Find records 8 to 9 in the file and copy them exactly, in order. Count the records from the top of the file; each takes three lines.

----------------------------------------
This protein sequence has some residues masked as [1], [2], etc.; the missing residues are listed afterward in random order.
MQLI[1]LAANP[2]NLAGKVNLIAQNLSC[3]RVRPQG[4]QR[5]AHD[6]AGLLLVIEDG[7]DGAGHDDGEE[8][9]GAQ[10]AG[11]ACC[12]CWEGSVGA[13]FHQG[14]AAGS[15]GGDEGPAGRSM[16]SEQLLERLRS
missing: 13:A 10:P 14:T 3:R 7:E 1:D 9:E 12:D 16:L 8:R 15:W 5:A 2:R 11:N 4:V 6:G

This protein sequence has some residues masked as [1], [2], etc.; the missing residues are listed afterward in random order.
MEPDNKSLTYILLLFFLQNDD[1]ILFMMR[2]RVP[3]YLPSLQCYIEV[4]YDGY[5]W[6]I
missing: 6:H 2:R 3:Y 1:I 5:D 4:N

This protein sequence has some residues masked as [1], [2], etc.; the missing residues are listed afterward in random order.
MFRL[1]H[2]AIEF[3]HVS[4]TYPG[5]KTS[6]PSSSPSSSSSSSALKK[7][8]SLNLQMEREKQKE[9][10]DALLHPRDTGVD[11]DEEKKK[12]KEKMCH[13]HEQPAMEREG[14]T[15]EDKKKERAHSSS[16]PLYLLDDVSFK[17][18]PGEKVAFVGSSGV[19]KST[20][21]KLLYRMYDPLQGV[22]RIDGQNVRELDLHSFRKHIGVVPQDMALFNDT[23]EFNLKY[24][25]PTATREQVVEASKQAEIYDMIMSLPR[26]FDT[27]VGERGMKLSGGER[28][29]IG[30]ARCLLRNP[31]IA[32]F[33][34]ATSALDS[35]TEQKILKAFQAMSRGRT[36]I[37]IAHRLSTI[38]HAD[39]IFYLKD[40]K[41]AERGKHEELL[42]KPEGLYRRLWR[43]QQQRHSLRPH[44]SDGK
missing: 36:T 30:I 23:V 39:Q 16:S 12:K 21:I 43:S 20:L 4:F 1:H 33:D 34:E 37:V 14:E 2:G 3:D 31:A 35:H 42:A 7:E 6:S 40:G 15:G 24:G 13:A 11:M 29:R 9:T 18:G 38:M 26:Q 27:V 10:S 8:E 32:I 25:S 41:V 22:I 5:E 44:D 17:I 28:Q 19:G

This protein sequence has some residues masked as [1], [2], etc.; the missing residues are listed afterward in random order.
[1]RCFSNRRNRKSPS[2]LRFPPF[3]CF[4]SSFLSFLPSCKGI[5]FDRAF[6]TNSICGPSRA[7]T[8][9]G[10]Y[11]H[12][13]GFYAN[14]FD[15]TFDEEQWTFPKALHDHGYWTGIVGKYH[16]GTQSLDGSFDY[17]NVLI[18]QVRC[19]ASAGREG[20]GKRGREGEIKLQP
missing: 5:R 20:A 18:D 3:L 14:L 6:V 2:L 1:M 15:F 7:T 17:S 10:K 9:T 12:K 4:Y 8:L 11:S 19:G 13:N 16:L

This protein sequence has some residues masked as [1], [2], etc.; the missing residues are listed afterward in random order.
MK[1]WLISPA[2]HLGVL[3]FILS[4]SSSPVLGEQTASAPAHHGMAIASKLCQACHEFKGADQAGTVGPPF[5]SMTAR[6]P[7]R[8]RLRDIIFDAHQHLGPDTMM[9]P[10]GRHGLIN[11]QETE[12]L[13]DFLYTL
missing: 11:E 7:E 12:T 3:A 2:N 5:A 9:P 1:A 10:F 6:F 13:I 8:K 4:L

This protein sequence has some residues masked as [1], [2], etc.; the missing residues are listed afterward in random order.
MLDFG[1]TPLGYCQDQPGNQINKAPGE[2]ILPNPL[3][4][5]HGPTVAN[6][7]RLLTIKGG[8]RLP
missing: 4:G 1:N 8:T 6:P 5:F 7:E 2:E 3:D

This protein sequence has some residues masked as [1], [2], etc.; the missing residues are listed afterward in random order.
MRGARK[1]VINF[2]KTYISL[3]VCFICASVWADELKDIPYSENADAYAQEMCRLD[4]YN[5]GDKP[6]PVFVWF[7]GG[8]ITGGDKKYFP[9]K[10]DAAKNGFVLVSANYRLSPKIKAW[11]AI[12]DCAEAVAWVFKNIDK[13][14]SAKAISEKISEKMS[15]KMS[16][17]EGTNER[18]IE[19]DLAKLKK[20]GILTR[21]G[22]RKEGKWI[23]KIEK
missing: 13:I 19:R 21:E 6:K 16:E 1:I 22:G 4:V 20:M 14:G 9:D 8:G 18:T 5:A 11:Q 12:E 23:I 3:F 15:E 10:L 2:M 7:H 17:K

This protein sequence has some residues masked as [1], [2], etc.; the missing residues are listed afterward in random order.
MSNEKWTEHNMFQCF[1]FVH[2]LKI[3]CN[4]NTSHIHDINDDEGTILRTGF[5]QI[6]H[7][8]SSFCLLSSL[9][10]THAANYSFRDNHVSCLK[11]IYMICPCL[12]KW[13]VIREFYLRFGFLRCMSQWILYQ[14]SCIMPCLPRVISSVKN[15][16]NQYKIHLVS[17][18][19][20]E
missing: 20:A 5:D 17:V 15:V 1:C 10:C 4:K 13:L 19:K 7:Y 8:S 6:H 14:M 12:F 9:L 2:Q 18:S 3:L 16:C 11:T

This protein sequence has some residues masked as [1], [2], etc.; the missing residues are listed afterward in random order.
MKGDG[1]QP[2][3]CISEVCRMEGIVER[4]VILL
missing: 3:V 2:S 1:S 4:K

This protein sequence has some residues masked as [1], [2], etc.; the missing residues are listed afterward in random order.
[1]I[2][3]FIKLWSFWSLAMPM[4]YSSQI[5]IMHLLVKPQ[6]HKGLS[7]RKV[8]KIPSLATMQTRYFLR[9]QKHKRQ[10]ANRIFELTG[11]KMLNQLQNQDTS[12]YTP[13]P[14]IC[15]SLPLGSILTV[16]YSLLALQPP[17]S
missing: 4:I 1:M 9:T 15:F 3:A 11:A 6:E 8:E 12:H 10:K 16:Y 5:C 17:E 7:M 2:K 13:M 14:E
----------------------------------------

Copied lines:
This protein sequence has some residues masked as [1], [2], etc.; the missing residues are listed afterward in random order.
MSNEKWTEHNMFQCF[1]FVH[2]LKI[3]CN[4]NTSHIHDINDDEGTILRTGF[5]QI[6]H[7][8]SSFCLLSSL[9][10]THAANYSFRDNHVSCLK[11]IYMICPCL[12]KW[13]VIREFYLRFGFLRCMSQWILYQ[14]SCIMPCLPRVISSVKN[15][16]NQYKIHLVS[17][18][19][20]E
missing: 20:A 5:D 17:V 15:V 1:C 10:C 4:K 13:L 19:K 7:Y 8:S 6:H 14:M 12:F 9:L 2:Q 18:S 3:L 16:C 11:T

This protein sequence has some residues masked as [1], [2], etc.; the missing residues are listed afterward in random order.
MKGDG[1]QP[2][3]CISEVCRMEGIVER[4]VILL
missing: 3:V 2:S 1:S 4:K